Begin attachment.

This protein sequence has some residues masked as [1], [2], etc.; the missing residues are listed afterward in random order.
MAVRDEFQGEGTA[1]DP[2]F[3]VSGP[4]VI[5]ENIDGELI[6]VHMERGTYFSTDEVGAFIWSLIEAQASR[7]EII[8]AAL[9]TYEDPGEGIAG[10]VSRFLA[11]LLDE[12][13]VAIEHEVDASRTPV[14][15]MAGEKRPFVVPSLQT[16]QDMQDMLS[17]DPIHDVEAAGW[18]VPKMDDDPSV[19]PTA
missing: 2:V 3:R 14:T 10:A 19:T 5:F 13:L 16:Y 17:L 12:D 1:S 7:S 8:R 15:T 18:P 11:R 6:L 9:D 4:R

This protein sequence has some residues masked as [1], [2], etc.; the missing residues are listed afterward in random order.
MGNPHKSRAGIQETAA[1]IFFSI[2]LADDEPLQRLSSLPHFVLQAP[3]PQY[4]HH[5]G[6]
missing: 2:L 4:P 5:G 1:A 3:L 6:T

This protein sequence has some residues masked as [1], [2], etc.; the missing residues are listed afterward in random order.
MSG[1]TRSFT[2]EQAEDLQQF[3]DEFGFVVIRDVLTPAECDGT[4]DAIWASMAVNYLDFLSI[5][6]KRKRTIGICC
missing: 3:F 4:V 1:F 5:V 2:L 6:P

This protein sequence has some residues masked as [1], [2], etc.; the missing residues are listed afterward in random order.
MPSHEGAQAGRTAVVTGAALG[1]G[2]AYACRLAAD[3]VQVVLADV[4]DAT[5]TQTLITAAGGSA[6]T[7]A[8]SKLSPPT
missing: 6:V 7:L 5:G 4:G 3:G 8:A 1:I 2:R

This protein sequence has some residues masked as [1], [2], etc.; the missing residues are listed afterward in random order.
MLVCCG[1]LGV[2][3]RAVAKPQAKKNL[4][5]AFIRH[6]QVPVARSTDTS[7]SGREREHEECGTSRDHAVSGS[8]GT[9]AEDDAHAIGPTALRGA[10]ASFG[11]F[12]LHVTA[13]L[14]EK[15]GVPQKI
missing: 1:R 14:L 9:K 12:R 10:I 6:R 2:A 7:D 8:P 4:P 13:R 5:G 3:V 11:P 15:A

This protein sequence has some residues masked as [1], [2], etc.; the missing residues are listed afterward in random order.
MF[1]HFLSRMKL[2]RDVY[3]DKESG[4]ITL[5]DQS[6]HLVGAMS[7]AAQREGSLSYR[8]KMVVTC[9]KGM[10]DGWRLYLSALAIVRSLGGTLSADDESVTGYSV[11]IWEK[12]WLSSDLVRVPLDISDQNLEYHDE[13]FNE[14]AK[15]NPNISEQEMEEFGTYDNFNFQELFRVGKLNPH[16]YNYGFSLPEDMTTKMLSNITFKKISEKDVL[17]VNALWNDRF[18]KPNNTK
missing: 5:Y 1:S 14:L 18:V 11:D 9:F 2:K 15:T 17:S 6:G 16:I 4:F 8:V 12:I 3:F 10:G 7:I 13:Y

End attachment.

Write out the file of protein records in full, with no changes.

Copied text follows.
This protein sequence has some residues masked as [1], [2], etc.; the missing residues are listed afterward in random order.
MAVRDEFQGEGTA[1]DP[2]F[3]VSGP[4]VI[5]ENIDGELI[6]VHMERGTYFSTDEVGAFIWSLIEAQASR[7]EII[8]AAL[9]TYEDPGEGIAG[10]VSRFLA[11]LLDE[12][13]VAIEHEVDASRTPV[14][15]MAGEKRPFVVPSLQT[16]QDMQDMLS[17]DPIHDVEAAGW[18]VPKMDDDPSV[19]PTA
missing: 2:V 3:R 14:T 10:A 19:T 5:F 13:L 16:Y 17:L 12:D 1:S 7:S 8:R 15:T 18:P 11:R 6:L 9:D 4:R

This protein sequence has some residues masked as [1], [2], etc.; the missing residues are listed afterward in random order.
MGNPHKSRAGIQETAA[1]IFFSI[2]LADDEPLQRLSSLPHFVLQAP[3]PQY[4]HH[5]G[6]
missing: 2:L 4:P 5:G 1:A 3:L 6:T

This protein sequence has some residues masked as [1], [2], etc.; the missing residues are listed afterward in random order.
MSG[1]TRSFT[2]EQAEDLQQF[3]DEFGFVVIRDVLTPAECDGT[4]DAIWASMAVNYLDFLSI[5][6]KRKRTIGICC
missing: 3:F 4:V 1:F 5:V 2:L 6:P

This protein sequence has some residues masked as [1], [2], etc.; the missing residues are listed afterward in random order.
MPSHEGAQAGRTAVVTGAALG[1]G[2]AYACRLAAD[3]VQVVLADV[4]DAT[5]TQTLITAAGGSA[6]T[7]A[8]SKLSPPT
missing: 6:V 7:L 5:G 4:G 3:G 8:A 1:I 2:R

This protein sequence has some residues masked as [1], [2], etc.; the missing residues are listed afterward in random order.
MLVCCG[1]LGV[2][3]RAVAKPQAKKNL[4][5]AFIRH[6]QVPVARSTDTS[7]SGREREHEECGTSRDHAVSGS[8]GT[9]AEDDAHAIGPTALRGA[10]ASFG[11]F[12]LHVTA[13]L[14]EK[15]GVPQKI
missing: 1:R 14:L 9:K 12:R 10:I 6:R 2:A 7:D 8:P 4:P 13:R 5:G 3:V 11:P 15:A

This protein sequence has some residues masked as [1], [2], etc.; the missing residues are listed afterward in random order.
MF[1]HFLSRMKL[2]RDVY[3]DKESG[4]ITL[5]DQS[6]HLVGAMS[7]AAQREGSLSYR[8]KMVVTC[9]KGM[10]DGWRLYLSALAIVRSLGGTLSADDESVTGYSV[11]IWEK[12]WLSSDLVRVPLDISDQNLEYHDE[13]FNE[14]AK[15]NPNISEQEMEEFGTYDNFNFQELFRVGKLNPH[16]YNYGFSLPEDMTTKMLSNITFKKISEKDVL[17]VNALWNDRF[18]KPNNTK
missing: 5:Y 1:S 14:L 18:V 11:D 9:F 2:K 15:T 17:S 6:G 16:I 4:F 8:V 12:I 3:F 10:G 7:I 13:Y